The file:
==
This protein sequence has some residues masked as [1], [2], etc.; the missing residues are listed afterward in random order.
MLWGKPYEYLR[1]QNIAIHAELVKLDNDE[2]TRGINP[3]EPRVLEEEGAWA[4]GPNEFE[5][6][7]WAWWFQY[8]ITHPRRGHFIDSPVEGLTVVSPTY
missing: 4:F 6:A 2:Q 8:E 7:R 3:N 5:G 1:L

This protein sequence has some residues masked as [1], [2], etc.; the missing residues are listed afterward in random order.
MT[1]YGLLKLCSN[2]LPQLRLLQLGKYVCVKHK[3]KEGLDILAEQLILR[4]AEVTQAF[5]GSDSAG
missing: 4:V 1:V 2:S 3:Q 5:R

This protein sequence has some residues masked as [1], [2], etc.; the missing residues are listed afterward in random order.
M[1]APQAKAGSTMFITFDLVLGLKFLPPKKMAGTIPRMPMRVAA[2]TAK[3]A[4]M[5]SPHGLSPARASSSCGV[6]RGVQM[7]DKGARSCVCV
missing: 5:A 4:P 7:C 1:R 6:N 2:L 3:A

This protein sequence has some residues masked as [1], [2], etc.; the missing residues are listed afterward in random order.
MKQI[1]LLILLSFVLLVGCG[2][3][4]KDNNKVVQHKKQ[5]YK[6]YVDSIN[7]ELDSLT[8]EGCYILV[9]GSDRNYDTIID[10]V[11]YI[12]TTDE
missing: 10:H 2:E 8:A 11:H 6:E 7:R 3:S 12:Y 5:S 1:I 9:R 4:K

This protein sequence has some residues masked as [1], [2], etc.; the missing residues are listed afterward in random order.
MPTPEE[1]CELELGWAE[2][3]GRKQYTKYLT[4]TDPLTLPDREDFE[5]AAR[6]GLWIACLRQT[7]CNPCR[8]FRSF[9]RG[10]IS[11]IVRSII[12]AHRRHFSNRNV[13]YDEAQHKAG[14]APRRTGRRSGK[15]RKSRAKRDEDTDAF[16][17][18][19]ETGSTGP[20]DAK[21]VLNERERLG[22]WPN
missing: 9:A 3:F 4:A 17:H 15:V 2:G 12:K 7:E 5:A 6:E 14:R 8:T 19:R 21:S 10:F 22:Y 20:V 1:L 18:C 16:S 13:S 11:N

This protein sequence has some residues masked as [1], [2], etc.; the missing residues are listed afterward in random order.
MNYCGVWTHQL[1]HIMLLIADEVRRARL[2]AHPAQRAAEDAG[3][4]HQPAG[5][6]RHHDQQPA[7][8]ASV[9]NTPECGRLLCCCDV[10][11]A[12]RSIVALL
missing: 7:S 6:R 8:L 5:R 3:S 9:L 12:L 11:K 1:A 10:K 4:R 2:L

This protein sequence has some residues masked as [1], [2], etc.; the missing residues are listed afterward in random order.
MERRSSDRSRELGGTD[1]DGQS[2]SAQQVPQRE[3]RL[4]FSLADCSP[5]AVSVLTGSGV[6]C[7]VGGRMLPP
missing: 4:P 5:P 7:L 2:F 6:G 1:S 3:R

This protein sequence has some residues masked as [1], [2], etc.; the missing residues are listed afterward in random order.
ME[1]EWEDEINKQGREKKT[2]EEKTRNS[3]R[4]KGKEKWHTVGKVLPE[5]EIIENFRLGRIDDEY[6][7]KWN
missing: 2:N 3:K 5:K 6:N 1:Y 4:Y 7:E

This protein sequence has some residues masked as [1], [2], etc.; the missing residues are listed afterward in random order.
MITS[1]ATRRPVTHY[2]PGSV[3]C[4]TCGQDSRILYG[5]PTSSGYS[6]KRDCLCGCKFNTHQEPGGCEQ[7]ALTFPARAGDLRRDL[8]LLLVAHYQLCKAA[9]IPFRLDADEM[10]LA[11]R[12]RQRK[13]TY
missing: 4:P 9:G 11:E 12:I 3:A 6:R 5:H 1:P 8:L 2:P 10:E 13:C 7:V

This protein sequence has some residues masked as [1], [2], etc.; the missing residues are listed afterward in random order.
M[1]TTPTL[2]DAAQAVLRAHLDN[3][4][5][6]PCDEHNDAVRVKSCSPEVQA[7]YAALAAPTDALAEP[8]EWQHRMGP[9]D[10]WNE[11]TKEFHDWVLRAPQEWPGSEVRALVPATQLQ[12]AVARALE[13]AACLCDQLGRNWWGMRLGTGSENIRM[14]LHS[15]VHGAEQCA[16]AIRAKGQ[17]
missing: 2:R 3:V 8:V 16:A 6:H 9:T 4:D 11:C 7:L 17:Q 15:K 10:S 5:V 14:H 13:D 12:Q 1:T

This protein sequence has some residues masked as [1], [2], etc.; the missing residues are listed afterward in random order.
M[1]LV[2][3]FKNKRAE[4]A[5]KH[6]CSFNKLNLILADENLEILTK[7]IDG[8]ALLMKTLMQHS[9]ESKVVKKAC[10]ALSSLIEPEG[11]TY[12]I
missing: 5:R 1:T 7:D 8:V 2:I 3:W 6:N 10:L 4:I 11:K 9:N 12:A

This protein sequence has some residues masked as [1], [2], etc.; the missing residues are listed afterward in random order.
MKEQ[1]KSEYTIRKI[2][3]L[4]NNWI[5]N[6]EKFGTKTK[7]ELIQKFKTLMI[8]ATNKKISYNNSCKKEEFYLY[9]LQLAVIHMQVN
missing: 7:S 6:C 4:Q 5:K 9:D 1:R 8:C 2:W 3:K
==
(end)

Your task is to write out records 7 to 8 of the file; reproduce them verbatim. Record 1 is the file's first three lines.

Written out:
This protein sequence has some residues masked as [1], [2], etc.; the missing residues are listed afterward in random order.
MERRSSDRSRELGGTD[1]DGQS[2]SAQQVPQRE[3]RL[4]FSLADCSP[5]AVSVLTGSGV[6]C[7]VGGRMLPP
missing: 4:P 5:P 7:L 2:F 6:G 1:S 3:R

This protein sequence has some residues masked as [1], [2], etc.; the missing residues are listed afterward in random order.
ME[1]EWEDEINKQGREKKT[2]EEKTRNS[3]R[4]KGKEKWHTVGKVLPE[5]EIIENFRLGRIDDEY[6][7]KWN
missing: 2:N 3:K 5:K 6:N 1:Y 4:Y 7:E